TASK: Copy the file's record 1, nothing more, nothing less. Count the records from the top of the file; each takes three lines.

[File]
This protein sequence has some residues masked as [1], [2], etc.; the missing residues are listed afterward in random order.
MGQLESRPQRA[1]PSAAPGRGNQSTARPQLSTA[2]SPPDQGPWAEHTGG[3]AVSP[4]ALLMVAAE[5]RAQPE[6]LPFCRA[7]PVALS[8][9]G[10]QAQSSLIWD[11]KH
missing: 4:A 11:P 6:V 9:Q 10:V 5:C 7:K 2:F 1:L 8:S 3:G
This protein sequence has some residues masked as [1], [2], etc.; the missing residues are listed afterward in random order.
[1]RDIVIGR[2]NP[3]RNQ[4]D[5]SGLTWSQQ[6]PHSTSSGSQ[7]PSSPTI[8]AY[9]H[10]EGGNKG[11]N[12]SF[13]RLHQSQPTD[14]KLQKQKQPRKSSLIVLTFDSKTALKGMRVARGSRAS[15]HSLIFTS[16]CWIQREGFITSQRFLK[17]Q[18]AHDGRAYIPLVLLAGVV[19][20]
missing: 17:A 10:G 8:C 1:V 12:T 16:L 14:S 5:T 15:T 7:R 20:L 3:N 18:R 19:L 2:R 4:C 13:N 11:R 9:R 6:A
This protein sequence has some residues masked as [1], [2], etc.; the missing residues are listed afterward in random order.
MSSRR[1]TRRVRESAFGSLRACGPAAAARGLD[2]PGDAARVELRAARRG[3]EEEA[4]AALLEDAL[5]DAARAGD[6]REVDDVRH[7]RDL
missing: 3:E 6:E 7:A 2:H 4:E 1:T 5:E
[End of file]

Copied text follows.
This protein sequence has some residues masked as [1], [2], etc.; the missing residues are listed afterward in random order.
MGQLESRPQRA[1]PSAAPGRGNQSTARPQLSTA[2]SPPDQGPWAEHTGG[3]AVSP[4]ALLMVAAE[5]RAQPE[6]LPFCRA[7]PVALS[8][9]G[10]QAQSSLIWD[11]KH
missing: 4:A 11:P 6:V 9:Q 10:V 5:C 7:K 2:F 1:L 8:S 3:G